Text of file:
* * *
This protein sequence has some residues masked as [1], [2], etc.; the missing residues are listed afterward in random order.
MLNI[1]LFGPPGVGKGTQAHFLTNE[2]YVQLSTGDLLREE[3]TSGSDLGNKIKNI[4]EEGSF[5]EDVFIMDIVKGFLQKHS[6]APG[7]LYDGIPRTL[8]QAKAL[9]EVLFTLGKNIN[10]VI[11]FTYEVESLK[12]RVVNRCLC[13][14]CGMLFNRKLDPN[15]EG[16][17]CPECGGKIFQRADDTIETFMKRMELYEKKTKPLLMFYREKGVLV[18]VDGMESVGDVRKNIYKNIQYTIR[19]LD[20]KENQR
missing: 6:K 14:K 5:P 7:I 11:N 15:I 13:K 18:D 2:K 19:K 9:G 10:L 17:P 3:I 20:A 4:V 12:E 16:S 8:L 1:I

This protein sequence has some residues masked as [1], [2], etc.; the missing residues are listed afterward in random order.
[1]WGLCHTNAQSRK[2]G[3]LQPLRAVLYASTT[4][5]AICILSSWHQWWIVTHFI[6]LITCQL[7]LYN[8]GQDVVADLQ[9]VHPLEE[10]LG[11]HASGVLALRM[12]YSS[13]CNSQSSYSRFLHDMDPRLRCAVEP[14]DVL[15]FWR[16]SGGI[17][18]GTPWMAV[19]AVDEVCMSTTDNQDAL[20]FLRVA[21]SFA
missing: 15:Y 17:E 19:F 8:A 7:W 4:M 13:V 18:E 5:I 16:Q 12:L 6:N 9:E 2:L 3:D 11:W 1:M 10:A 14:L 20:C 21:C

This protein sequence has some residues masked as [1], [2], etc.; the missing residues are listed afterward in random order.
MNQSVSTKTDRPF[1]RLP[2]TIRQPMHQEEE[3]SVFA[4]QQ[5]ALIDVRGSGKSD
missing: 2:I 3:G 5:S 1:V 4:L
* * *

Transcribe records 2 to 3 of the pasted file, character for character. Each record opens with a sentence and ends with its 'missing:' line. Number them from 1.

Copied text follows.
This protein sequence has some residues masked as [1], [2], etc.; the missing residues are listed afterward in random order.
[1]WGLCHTNAQSRK[2]G[3]LQPLRAVLYASTT[4][5]AICILSSWHQWWIVTHFI[6]LITCQL[7]LYN[8]GQDVVADLQ[9]VHPLEE[10]LG[11]HASGVLALRM[12]YSS[13]CNSQSSYSRFLHDMDPRLRCAVEP[14]DVL[15]FWR[16]SGGI[17][18]GTPWMAV[19]AVDEVCMSTTDNQDAL[20]FLRVA[21]SFA
missing: 15:Y 17:E 19:F 8:A 7:W 4:M 13:V 18:E 5:I 16:Q 12:L 6:N 9:E 2:L 3:D 11:W 1:M 10:A 14:L 20:C 21:C

This protein sequence has some residues masked as [1], [2], etc.; the missing residues are listed afterward in random order.
MNQSVSTKTDRPF[1]RLP[2]TIRQPMHQEEE[3]SVFA[4]QQ[5]ALIDVRGSGKSD
missing: 2:I 3:G 5:S 1:V 4:L